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updated: 8/17/2012 7:42 PM

Rose's rehab will be chronicled in Web documentary

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  • Derrick Rose is planning to share his rehabilitation experience with fans. Rose and Adidas are collaborating on a Web documentary that follows the 2011 MVP as he works to recover from a torn ACL in his left knee. The trailer is available now and YouTube, with the opening episode promised next week.

       Derrick Rose is planning to share his rehabilitation experience with fans. Rose and Adidas are collaborating on a Web documentary that follows the 2011 MVP as he works to recover from a torn ACL in his left knee. The trailer is available now and YouTube, with the opening episode promised next week.
    John Starks | Staff Photographer

  • Video: Watch the Rose rehab trailer

 
 

Derrick Rose is planning to share his rehabilitation experience with fans.

Rose and Adidas are collaborating on a Web documentary that follows the 2011 MVP as he works to recover from a torn ACL in his left knee. The trailer is available now and YouTube, with the opening episode promised next week.

According to a news release, the series will "give fans a behind-the-scenes, exclusive and authentic look at Derrick's recovery. Never before has the humble superstar granted complete access to fans in all aspects of his life."

In the trailer, Rose is shown working out at both the Berto Center in Deerfield and Athletes Performance in Los Angeles.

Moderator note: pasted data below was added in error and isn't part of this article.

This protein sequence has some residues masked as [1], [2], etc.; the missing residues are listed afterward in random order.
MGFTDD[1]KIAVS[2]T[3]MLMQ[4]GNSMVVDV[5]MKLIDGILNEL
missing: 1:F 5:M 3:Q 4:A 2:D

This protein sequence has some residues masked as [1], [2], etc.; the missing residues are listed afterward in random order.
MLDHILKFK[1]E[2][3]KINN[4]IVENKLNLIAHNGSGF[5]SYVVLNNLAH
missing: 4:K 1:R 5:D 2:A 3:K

This news continues a week where Rose has come out of hiding. He posted a photo via Twitter showing him holding a basketball inside the Berto Center with the caption, "Feels good to be back in the gym."

Rose also spoke to Comcast SportsNet Chicago about his injury and rehabilitation process. The interview was billed as taking place last month in Los Angeles.

"It's been hard, definitely been hard. But I've been all right," Rose said, according to csnchicago.com. "The injury could have been way worse. You've got some people that probably feel worse than I am, but I know I'm going to be all right."

Rose said he's been doing rehab five days a week and suggested he's two or three weeks ahead of schedule. Whether that makes a difference in his return to game action is anyone's guess.

"It's definitely different, starting from the beginning all over again," he said. "But I look at it as a blessing. It could be worse. This injury could have stopped me from playing basketball. Thank God I'm still walking. Thank God I made it back as soon as possible."

Asked how he spent his days rehabbing in Los Angeles, Rose answered, "(Stationary) bike, a whole bunch of just basic moves with bands around my knees, try to get my quads working, try to get my hamstrings together. I think all my other injuries have healed, so that's a good thing. I'm just worried about my knee right now."

Rose was injured with just over a minute remaining in the Bulls' playoff victory over Philadelphia on April 29 at the United Center. He came to a jump stop near the lane and his left knee crumpled.

"I remember everything," he said. "I remember jumping in the air and coming back down, and just that popping sound. I felt it actually tear when I laid all the way out and it just let go. I didn't have that much pain after that."

That is, until he heard the bad news from Bulls physician Dr. Brian Cole a short time later at the hospital.

"First game of the playoffs, tear my ACL," he said. "I can't stay mad or irritated for months. I can't do that. It'll bring me down."

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